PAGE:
I read the "evidence" most of which was hearsay.

To my surprise, the person who was very much involved was the person running the hearing. I prepared a written statement for my relative.

The person read the "charges" at the hearing, based on about 20 lines of conversation at a "trap" meeting after the event.

I advised my relative to simply read from the statement, and refer any questions to it,

The first "witness" appeared and read the "evidence"...the "judge" asked no futher questions and gave my relative no opportunity to ask any either.

She began to read her statement, but was told repeatedly to stop...It took her 3 hours to read it...it was about 3 A4 sheets....the "judge" wasnt interested in the statement, mainly because it was dead easy to see where it was going....that managemeent including him had railroaded this issue to cover weak and incompetent management.

The relative stuck to her guns and all "charges" were "dropped", yet she was still told she was being warned (written) for her misconduct.

The next step was HR appeals, but she was threatened by the manager ( the Judge) that talking to HR in office hours was yet another disciplinary.

This was about 18 months ago, and whilst the relative hasnt been at work much since due to stress, we have a meeting with senior HR this coming week...This time, the relative will have a proper friend involved.....ME.

HR sent their Ts and Cs.....they have clearly breached their own guideline....I feel a kind of Victory coming on.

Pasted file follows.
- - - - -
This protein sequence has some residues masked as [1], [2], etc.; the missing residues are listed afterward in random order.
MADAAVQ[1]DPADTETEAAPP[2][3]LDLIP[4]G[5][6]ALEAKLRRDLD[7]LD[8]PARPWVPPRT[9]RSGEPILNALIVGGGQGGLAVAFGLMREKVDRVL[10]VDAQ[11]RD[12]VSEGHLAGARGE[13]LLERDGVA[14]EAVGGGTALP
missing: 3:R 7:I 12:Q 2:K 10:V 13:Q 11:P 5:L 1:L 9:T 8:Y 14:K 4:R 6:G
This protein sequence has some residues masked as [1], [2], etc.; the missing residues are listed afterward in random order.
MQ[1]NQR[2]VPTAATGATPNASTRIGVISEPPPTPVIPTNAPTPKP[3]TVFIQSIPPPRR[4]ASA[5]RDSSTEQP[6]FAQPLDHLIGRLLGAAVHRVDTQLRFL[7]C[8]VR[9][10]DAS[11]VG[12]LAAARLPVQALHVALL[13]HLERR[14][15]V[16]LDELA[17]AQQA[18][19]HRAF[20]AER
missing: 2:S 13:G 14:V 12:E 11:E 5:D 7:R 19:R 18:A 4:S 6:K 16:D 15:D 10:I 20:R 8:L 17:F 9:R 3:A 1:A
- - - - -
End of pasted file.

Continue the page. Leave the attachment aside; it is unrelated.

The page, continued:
The "judge" and the "witness" are both still employed....but whenever a Solicitor called for my relative ( on another case entirely) it was widely reported they were "pooping" themselves.

They KNOW they did wrong...I will fight these bullies.

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Unfortunately if management want you out, they are more than likely to get you.

And I suspect that in some circumstances they'll make a strategic decision to the effect that having to shell out a few grand at an employment tribunal is the lesser of two evils.

I've experienced this from the other side of the fence - running a cinema with a totally unreliable and incompetent duty manager. In her first week she made several serious errors, including selling tickets for Crash (the mid-1990s Canadian film about perverts who are turned on by car crashes, not the more recent Hollywood film of the same name) to dozens of kids who were clearly under 18, leaving the fire exit doors chained up after customers were in the building, failing to carry out the fire alarm check at the start of her shift ... you name it. When I confronted her, she gave me a load of aggravation, the gist of which was that she claimed not to have been told that she had to do the things she failed to do (untrue), and the next day rang in sick. The day after that a doctor's note arrived in the post, not only signing her off for two weeks but saying that she should not be required to work evenings and weekends, either (essential, in a cinema).